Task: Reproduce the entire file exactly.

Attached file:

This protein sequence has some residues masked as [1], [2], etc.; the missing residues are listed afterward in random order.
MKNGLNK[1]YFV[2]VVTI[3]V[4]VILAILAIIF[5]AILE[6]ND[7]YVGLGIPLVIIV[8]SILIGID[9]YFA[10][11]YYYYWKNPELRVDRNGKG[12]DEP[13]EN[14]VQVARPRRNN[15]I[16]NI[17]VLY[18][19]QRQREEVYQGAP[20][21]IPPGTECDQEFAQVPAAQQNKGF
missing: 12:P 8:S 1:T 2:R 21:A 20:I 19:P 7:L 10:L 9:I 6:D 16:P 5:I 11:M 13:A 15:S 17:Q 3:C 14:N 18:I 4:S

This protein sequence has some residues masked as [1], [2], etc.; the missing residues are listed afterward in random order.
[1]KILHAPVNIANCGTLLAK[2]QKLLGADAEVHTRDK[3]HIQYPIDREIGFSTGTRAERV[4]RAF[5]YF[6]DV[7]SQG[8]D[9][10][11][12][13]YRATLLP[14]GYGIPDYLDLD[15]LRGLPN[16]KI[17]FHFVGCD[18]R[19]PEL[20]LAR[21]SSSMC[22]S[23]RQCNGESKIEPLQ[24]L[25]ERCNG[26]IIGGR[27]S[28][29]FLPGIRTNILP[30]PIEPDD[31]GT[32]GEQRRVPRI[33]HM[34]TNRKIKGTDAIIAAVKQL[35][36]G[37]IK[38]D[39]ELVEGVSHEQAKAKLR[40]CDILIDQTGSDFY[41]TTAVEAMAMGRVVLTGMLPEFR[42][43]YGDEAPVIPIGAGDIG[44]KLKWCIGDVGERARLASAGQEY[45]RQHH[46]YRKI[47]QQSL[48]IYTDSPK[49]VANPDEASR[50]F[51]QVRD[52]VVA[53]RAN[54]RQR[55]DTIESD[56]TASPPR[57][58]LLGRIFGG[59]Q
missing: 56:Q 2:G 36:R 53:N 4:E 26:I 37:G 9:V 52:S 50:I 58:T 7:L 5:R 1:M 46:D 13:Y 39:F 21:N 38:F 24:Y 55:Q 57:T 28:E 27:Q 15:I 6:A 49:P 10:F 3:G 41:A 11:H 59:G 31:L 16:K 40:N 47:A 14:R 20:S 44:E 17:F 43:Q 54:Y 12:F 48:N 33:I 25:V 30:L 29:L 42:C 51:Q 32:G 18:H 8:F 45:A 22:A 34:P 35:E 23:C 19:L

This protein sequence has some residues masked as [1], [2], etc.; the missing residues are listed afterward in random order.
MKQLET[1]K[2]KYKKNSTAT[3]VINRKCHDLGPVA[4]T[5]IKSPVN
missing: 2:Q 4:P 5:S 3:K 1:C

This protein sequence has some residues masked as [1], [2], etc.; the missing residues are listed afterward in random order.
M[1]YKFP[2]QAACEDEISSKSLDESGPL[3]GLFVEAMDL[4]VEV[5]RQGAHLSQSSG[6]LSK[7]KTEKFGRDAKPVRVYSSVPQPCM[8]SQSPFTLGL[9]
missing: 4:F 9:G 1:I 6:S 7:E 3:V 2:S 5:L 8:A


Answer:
This protein sequence has some residues masked as [1], [2], etc.; the missing residues are listed afterward in random order.
MKNGLNK[1]YFV[2]VVTI[3]V[4]VILAILAIIF[5]AILE[6]ND[7]YVGLGIPLVIIV[8]SILIGID[9]YFA[10][11]YYYYWKNPELRVDRNGKG[12]DEP[13]EN[14]VQVARPRRNN[15]I[16]NI[17]VLY[18][19]QRQREEVYQGAP[20][21]IPPGTECDQEFAQVPAAQQNKGF
missing: 12:P 8:S 1:T 2:R 21:A 20:I 19:P 7:L 10:L 9:I 6:D 16:P 5:I 11:M 13:A 15:S 17:Q 3:C 14:N 18:I 4:S

This protein sequence has some residues masked as [1], [2], etc.; the missing residues are listed afterward in random order.
[1]KILHAPVNIANCGTLLAK[2]QKLLGADAEVHTRDK[3]HIQYPIDREIGFSTGTRAERV[4]RAF[5]YF[6]DV[7]SQG[8]D[9][10][11][12][13]YRATLLP[14]GYGIPDYLDLD[15]LRGLPN[16]KI[17]FHFVGCD[18]R[19]PEL[20]LAR[21]SSSMC[22]S[23]RQCNGESKIEPLQ[24]L[25]ERCNG[26]IIGGR[27]S[28][29]FLPGIRTNILP[30]PIEPDD[31]GT[32]GEQRRVPRI[33]HM[34]TNRKIKGTDAIIAAVKQL[35][36]G[37]IK[38]D[39]ELVEGVSHEQAKAKLR[40]CDILIDQTGSDFY[41]TTAVEAMAMGRVVLTGMLPEFR[42][43]YGDEAPVIPIGAGDIG[44]KLKWCIGDVGERARLASAGQEY[45]RQHH[46]YRKI[47]QQSL[48]IYTDSPK[49]VANPDEASR[50]F[51]QVRD[52]VVA[53]RAN[54]RQR[55]DTIESD[56]TASPPR[57][58]LLGRIFGG[59]Q
missing: 56:Q 2:G 36:R 53:N 4:E 26:I 37:G 9:V 52:S 50:I 58:T 7:L 5:R 1:M 46:D 13:Y 39:F 21:N 38:F 24:Y 55:Q 57:T 28:E 27:Q 15:I 6:A 49:P 10:F 3:G 41:A 11:H 59:G 31:L 16:K 40:N 47:A 14:R 20:S 44:E 17:F 43:Q 54:Y 12:F 48:N 33:I 25:V 30:L 29:L 42:C 51:Q 32:G 18:H 8:F 45:A 22:A 34:P 35:E 23:C 19:L

This protein sequence has some residues masked as [1], [2], etc.; the missing residues are listed afterward in random order.
MKQLET[1]K[2]KYKKNSTAT[3]VINRKCHDLGPVA[4]T[5]IKSPVN
missing: 2:Q 4:P 5:S 3:K 1:C

This protein sequence has some residues masked as [1], [2], etc.; the missing residues are listed afterward in random order.
M[1]YKFP[2]QAACEDEISSKSLDESGPL[3]GLFVEAMDL[4]VEV[5]RQGAHLSQSSG[6]LSK[7]KTEKFGRDAKPVRVYSSVPQPCM[8]SQSPFTLGL[9]
missing: 4:F 9:G 1:I 6:S 7:E 3:V 2:S 5:L 8:A